In the picture there were also my cousins from Canton, Hong Kong – Veera, Perin and Baji. My uncle and aunt were visiting India to show their children what India was like. But then Japan declared occupation in Hong Kong and they couldn’t go back. So they stayed here in Bombay for four years, until they could return. Veera was a beautiful girl. She was dark with one of the most beautiful faces one had seen. She was a great athlete, swimmer and diver -and all the boys used to run after her. My mom and she used to get along like a house on fire. They loved each other, and were in touch all the time. The ladies of my mum’s generation would correspond with each other in Gujarati and the men would write each other in English. Maybe it was because many of the orthodox families didn’t educate the girls for too long. When Freny’s elder sister was studying at Sophia’s college, one of the Parsi girls converted to Christianity. Right then my grandmother wrote to my uncle/father-in-law saying “immediately remove her from school”. Her fears were that maybe they will brainwash her into becoming a Christian.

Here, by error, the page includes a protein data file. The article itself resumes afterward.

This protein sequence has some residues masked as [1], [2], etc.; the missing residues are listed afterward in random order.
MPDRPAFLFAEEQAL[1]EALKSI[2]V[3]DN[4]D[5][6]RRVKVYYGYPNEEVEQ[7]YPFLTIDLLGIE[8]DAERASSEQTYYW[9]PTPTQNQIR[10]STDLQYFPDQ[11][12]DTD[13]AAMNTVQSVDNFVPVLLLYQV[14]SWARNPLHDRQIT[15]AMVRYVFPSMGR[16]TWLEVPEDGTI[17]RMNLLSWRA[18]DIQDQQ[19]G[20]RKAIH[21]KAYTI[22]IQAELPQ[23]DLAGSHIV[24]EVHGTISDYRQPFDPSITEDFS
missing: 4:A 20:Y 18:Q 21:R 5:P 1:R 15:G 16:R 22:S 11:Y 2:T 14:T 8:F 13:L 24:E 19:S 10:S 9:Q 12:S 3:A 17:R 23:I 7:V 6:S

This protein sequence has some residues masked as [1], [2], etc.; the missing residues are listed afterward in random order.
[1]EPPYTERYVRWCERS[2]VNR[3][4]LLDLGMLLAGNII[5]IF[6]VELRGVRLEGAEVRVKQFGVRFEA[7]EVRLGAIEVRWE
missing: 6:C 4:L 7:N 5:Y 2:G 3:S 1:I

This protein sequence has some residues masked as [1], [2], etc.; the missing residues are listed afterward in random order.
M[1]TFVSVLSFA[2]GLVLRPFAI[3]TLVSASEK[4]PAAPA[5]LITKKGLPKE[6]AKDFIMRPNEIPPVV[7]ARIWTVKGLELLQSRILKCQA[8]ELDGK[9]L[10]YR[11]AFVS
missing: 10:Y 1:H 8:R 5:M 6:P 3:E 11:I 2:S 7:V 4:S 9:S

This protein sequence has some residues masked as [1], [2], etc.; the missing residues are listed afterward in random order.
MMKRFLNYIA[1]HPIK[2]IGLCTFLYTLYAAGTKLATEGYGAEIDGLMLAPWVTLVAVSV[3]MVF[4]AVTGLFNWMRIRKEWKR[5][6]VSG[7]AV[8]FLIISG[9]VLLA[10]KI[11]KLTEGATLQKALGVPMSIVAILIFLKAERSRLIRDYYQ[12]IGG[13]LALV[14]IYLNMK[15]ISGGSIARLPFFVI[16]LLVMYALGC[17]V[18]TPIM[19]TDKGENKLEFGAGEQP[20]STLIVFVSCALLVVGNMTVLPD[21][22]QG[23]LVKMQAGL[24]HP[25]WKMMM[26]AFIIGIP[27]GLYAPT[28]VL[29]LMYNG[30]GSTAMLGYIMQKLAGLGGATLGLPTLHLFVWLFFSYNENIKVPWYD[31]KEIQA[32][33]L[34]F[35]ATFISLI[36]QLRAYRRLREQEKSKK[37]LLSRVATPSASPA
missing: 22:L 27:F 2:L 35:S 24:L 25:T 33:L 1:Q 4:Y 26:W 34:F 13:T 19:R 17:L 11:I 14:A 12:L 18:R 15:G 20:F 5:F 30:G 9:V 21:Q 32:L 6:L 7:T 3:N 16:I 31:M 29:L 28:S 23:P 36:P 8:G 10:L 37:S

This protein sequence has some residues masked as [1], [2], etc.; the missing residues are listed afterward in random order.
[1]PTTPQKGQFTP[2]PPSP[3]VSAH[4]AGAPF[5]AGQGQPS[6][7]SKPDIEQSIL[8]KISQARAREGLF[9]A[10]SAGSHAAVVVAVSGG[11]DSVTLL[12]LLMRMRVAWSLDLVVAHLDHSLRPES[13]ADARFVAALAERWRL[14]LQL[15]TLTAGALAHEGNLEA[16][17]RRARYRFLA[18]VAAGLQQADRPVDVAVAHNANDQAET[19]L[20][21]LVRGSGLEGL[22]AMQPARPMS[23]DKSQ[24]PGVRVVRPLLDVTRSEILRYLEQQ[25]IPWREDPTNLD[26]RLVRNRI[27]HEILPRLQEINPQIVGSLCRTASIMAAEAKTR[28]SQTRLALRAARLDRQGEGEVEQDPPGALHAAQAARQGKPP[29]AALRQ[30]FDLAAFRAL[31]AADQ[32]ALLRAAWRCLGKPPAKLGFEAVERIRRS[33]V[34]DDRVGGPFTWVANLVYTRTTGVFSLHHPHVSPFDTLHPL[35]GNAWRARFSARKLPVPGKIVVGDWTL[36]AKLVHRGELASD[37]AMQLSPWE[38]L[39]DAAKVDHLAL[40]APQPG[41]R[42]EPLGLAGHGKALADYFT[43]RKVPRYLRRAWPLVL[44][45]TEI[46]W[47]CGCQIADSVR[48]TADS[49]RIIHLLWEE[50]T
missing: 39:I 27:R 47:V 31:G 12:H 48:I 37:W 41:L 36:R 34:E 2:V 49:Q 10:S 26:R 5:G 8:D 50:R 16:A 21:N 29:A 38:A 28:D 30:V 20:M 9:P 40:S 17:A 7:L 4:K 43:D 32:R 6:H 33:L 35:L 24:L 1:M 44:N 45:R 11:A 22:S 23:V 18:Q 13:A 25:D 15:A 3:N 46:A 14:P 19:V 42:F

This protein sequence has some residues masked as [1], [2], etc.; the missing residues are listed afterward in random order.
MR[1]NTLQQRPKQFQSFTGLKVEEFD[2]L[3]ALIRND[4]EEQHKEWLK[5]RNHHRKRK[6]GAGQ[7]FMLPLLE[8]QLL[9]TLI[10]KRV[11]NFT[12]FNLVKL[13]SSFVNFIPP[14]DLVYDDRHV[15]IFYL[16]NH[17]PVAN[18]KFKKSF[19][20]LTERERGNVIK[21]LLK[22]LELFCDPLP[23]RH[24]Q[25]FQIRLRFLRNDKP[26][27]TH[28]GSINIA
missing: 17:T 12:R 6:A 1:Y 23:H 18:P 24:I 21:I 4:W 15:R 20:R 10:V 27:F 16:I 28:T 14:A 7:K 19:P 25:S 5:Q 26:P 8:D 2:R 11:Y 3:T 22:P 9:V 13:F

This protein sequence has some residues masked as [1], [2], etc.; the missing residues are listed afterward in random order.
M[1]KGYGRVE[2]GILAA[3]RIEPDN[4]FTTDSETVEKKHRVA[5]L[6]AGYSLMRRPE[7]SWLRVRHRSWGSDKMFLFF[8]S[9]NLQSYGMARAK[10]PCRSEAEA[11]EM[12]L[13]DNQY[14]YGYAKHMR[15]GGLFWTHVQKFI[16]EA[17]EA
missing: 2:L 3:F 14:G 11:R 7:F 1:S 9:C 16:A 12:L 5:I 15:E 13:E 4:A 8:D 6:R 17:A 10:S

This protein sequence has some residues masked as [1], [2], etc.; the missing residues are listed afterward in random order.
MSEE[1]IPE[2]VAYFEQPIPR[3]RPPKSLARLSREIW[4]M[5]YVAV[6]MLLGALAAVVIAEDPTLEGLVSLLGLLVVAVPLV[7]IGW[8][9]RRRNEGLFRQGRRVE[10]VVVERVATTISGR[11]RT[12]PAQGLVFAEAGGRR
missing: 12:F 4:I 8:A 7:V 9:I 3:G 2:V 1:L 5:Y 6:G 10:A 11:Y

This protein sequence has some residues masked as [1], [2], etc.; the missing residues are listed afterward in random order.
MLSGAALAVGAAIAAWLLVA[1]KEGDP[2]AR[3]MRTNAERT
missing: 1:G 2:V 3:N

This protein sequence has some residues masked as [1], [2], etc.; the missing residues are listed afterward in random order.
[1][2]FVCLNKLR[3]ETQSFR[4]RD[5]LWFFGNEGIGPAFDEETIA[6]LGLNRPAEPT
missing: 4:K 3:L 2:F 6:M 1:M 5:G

On the top right are Jehangir Tarapore and his wife Khorshed. Jehangir was a very well known studio photographer in the Gujarati and Parsi community. His images are simply beautiful, very radical for the time. The superb quality of his prints still baffles me. Many of his photographs are now stored by a museum in London, with my daughter Sooni as the guardian.

Sorab Kaka is on the top left. He was a professor of French and he used to teach French at the Elphinstone college. Shapoor, my youngest uncle who took this picture, was very fond of photography. As children we started off with cameras such as the Brownie and Agfa. It had only six exposures. Then they increased it to eight and we were ultra excited about that. I remember we had an old gramophone too, and had to change the needle after each record revolution. Then they started making bronze needles, each lasted three records, then came the gold needle which lasted eight records. We had to change it else it would spoil the record. Can you imagine that?

This area where we live, the Gowalia tank was so beautiful at the time, it was an absolutely quiet locality. The trams used to end at the maidan (playground), and the only sound at night was the bell announcing the tram changing tracks. In 1942, the Quit India Movement Speech was issued by Gandhi right here at the maidan. I remember, I was at my boy scouts meeting and there was a rally going on. Then my father fetched me, because there was a lot of rioting and shooting going on and many people were killed.